Tuesday, May 13, 2014

The language of the Mayan jungle

The horse seems all right, but a smear of blood runs from her cheek down her neck.
A soft-spoken, slight man of 43 with brown skin and a farmer's wiry musculature straps my backpack to the horse with the help of his 13-year-old son Ignacio. He explains that overnight, as we hung in our hammocks, the horse had been bitten by a vampire bat.

My guide doesn’t speak any English, only Spanish and Q'eqchi', one of the two dozen extant Maya languages in this region. And though this meant we trekked thirty kilometres on foot through the jungle to the archaeological site of El Zotz and I didn't get the detail I was hoping for (it turned out he was no expert anyway), it did give me the perfect opportunity to practise my Spanish. Despite my impressive ignorance of the language, we actually carried out a long conversation. He is a rancher with ten horses and eight children. We spoke about our families, about his horses, and about the life of las Mayas. About the food in Guatemala, the food in Australia. The plants in the jungle. The implications for the US-Russia relationship since the resumption of the presidency of Vladimir Putin.

I am constantly amazed by it. Conversing in another language is like having a superpower, as though I am able to penetrate another dimension of reality which other mortals can not.

In simple Spanish, he explained to me the use of the many plants in the Mayan biosphere. Often called "nature's larder", my guide refers to the jungle as "la tienda de Maya"—the Mayan shop. There was food everywhere. We picked up small orange fruits the size of grapes, fallen from high in the trees, called ramon. Most of it is a stone; you peel the surrounding rind like the skin of a citrus and eat that. It tasted like apricot. Another fruit called zapote, related to the mangosteen of southeast Asia, had a consistency similar to kiwifruit and tasted like pear. We plucked leaves of pimiento to make tea. There was also sassafrass, used to make root beer, but that's a bit more complicated. There was Mayan garlic (unrelated to garlic); a clutch of tentacles growing on a tree trunk called Mayan spaghetti that looked like a green octopus (unrelated to octopus); and Mayan chewing gum, chicle, which was sap harvested from the slashed bark of a tree.

When we reached the temples of El Zotz, we trekked up a long, steep rise and scrambled up the side of a narrow hill. This was the first temple—an unrestored mound, as they all are, of centuries of jungle debris with shaped stones peeking through the composted leaf litter. We sat and caught our breath at the peak, above the treetops, and as we surveyed the vast carpet of green canopy a spider monkey leapt across the chasm before us, arms aloft, and latched onto a liana vine.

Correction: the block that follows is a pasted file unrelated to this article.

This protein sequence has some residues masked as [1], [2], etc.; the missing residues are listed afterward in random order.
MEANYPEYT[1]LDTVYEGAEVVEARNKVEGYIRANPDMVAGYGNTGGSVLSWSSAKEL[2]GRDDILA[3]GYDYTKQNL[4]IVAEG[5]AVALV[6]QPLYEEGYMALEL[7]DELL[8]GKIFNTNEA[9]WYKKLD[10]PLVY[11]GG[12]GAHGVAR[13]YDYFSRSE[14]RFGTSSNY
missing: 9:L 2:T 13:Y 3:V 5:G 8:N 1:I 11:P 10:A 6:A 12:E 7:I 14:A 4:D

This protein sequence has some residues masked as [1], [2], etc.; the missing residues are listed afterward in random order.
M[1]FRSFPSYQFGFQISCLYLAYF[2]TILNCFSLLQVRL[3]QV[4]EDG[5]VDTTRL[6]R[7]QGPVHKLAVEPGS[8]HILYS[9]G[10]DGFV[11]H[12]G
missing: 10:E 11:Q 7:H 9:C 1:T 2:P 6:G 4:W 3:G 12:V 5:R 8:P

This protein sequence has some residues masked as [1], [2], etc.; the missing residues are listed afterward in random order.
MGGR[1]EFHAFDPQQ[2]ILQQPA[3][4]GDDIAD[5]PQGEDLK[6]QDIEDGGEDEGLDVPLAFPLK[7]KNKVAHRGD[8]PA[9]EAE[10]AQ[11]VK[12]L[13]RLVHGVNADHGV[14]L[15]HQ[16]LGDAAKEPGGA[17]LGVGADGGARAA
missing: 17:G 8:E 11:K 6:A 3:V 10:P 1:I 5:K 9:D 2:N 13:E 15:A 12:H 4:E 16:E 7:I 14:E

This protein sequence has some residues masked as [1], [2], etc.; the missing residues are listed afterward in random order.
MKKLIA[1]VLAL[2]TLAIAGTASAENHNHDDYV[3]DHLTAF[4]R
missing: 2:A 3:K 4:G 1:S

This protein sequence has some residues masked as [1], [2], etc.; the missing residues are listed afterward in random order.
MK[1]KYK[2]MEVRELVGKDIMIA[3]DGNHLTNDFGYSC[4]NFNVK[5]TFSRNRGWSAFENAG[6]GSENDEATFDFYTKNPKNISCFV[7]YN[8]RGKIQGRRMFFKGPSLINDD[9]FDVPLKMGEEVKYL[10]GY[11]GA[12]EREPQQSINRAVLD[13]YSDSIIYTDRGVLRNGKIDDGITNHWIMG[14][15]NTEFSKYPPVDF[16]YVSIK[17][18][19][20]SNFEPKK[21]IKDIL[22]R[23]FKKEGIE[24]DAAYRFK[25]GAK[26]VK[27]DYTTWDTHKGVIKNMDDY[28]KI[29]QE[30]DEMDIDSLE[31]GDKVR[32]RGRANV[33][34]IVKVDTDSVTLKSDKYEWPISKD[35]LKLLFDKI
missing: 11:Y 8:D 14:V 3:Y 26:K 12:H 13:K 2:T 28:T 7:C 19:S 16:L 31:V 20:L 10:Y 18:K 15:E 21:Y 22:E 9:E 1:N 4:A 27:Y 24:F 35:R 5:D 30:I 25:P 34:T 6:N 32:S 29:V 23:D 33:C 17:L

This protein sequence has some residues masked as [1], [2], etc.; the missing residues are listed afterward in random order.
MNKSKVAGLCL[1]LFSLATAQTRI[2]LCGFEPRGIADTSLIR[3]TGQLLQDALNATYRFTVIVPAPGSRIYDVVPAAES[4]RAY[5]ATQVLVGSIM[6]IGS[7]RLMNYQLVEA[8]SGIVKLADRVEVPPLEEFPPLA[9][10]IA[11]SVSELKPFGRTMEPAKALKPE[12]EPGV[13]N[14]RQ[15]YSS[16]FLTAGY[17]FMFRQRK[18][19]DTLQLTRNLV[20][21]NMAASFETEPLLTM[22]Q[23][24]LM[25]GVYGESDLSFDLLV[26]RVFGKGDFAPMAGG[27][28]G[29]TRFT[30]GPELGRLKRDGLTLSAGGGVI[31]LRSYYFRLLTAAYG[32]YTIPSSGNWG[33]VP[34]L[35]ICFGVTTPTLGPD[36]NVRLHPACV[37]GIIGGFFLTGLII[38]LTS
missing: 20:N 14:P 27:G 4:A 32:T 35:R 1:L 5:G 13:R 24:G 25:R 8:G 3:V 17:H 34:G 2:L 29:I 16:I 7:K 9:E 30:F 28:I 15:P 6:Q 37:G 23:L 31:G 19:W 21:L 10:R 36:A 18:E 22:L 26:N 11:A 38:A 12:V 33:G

These and howler monkeys are common. Less common are the diurnal pumas and the nocturnal jaguars, but those are famously hard to spot. From the corner of my eye I did spot a grey and red tarantula the size of a hand peering with a cluster of eyes out from the hollow root of a tree. As soon as I stopped he shot timidly inside his little grotto and wouldn't reappear despite all my guide's gentle coaxing: rattling a whip-like stick around inside the hole, followed by beating on the tree trunk with a machete. If only we'd had a shotgun.

By the time we reached camp, we had been walking for ten hours. It's usually 40 degrees Celsius in April, and though the weather was merciful and didn't break 30, the jungle was humid. I was drenched slick with sweat. I longed for a river to splash in, but there are no bodies of water in the Petén. Instead I had to settle for a Wet Wipe shower. And though I wasn't thirsty per se, all I had had to drink the entire trek was warm water. Tepid coffee would have been more refreshing. If a pub magically appeared out of nowhere with enough beer left for just one cold pint, and a man dying of dehydration crawled through the doors, I would have murdered him.

Hammocks are standard sleeping quarters in rural Guatemala. I think I've now got the hang of it, so to speak, and was comfortably asleep in minutes. Then again, my legs were so tired I could have slept on a bed of snakes.

The hammock and mosquito net (a cotton sheet) is also a preventative against vampires. Vampire bats live exclusively on the warm blood of mammals, typically horses and cattle, but they have been known to feed on people. Attracted by heat, the bat lands on the ground nearby and crawls towards its victim—you can picture it writhing like a de-shanked zombie with broken elbows—where it scales the leg, hauling itself up with wing-end claws, and bites the horse's neck. The fangs are sharp as obsidian. The bat actually cuts away the fur so it can make an incision in the flesh and laps up the blood as it pools in the wound.

But the horse appears to have suffered no ill effects from the bite, and under her burden she placidly weathers the return journey with my guide, his son and I leading on foot. We speak much less this time. Perhaps we are tired. Perhaps just my vocabulary is exhausted, and we have nothing left to talk about as we pass the same trees and the same plants.

Eventually we arrive at the little village kitchen where my driver back to Flores is waiting. I thank my guide and tip him a hundred quetzales and his son fifty. We shake hands and I spend the last of my Spanish to bid him adiós.

On the drive back I realise the one thing I forgot to ask my guide was his name.

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